Investor Services (1):

Clarification of Assignment

Q: As a seller, we received the following clause in a commercial offer, and are wondering what it means or if we should be concerned.

10.   ASSIGNMENT:  Purchaser shall be allowed to assign all or any portion of its rights or obligations hereunder without the prior written consent of Seller.  Notwithstanding the foregoing, but expressly subject to all terms, conditions, liabilities, and obligations hereunder, Purchaser may assign this Agreement to an entity partially owned and controlled or partnered with by Purchaser with prior written notice to Seller but without Seller’s consent; provided Purchaser is not released from obligations under this Agreement.  As used herein, “control” means the ability to direct the management decisions of such assignee by reason of the relationship interests in the assignee.

Your assistance in this matter is greatly appreciated.

 

 

A: The clause is contradictory: first it states….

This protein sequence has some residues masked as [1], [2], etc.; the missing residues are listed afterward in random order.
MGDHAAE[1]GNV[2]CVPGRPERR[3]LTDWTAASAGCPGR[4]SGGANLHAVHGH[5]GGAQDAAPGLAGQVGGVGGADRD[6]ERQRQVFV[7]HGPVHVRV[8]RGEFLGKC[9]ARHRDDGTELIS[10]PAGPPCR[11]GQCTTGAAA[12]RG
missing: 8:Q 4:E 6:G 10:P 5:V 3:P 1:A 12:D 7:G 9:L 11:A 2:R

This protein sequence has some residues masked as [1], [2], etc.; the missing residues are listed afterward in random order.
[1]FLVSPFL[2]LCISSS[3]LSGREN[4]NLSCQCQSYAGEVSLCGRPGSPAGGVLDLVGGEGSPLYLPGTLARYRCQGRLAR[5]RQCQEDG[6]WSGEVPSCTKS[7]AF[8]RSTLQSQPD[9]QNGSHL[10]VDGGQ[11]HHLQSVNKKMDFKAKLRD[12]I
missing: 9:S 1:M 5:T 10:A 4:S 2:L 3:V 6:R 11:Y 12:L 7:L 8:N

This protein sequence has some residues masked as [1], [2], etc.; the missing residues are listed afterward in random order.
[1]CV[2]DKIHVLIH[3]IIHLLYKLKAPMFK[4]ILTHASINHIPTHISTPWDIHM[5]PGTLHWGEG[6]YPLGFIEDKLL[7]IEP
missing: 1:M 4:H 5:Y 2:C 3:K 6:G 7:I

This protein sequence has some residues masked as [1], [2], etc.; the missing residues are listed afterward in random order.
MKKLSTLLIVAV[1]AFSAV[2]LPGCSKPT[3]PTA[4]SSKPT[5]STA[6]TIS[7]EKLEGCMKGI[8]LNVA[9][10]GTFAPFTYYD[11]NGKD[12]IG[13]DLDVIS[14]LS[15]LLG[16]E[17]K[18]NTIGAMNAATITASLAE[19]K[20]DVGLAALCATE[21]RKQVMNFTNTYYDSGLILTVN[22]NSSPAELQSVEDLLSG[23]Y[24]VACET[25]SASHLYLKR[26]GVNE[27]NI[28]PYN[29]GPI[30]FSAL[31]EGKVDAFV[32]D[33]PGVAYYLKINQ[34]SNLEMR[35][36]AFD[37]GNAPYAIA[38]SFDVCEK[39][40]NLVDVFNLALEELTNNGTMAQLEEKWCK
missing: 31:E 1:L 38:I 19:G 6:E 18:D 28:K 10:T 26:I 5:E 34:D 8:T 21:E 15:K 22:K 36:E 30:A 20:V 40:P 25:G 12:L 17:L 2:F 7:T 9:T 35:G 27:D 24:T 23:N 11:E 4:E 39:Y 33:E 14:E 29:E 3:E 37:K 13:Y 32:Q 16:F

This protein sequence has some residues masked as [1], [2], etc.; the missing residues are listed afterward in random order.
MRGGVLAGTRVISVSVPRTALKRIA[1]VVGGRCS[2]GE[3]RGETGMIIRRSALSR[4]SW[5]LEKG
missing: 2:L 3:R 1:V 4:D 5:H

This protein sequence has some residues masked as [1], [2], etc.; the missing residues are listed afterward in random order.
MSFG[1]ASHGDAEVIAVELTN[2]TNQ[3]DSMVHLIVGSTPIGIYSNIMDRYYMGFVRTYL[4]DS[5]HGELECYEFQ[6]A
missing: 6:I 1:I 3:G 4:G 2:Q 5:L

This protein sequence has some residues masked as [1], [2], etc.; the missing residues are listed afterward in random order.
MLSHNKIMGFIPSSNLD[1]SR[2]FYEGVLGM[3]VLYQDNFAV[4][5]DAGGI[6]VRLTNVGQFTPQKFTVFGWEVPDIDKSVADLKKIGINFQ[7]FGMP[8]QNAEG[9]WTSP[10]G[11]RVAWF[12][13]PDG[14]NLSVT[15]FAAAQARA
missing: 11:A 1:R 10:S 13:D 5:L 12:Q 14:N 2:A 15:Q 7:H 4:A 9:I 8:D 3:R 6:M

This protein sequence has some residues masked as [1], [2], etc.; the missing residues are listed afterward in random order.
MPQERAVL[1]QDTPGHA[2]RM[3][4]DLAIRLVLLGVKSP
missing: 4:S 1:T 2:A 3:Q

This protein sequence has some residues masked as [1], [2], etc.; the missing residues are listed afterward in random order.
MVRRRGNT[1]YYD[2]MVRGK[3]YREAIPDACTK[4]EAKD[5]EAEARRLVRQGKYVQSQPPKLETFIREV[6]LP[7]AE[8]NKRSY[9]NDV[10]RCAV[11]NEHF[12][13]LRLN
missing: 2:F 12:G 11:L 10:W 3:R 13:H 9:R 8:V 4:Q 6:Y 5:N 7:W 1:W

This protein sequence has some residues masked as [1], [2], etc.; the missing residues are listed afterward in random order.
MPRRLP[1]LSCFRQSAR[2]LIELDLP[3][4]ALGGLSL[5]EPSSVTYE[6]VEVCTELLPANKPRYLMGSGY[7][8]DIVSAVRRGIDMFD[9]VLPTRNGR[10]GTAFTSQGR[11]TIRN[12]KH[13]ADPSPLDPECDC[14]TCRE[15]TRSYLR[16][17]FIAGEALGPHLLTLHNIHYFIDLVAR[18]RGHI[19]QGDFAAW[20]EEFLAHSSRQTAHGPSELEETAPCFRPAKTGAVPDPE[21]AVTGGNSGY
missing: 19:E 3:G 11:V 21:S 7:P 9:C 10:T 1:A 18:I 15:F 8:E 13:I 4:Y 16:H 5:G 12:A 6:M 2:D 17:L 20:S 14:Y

“Purchaser shall be allowed to assign all or any portion of its rights or obligations hereunder without the prior written consent of Seller.”

Of course you do not want the buyer to be able to assigning the contract to anyone without your consent. How would you know if the person they are assigning it to can actually close?

Secondly is states….

“Notwithstanding the foregoing, but expressly subject to all terms, conditions, liabilities, and obligations hereunder, Purchaser may assign this Agreement to an entity partially owned and controlled or partnered with by Purchaser with prior written notice to Seller but without Seller’s consent; provided Purchaser is not released from obligations under this Agreement.  As used herein, “control” means the ability to direct the management decisions of such assignee by reason of the relationship interests in the assignee.”

This is a more common assignment clause where a buyer may want to assign the contract to a new purchasing entity (i.e an LLC or a Corporation). In this scenario, the byer can assign without seller’s permission as long as the buyer is still a controlling person in the new entity. (i.e a 50% or more ownership)

In either case you are best protected if seller must approve ANY assignment.

 

MAYBE YOU REWRITE THE PARAGRAPH TO SAY: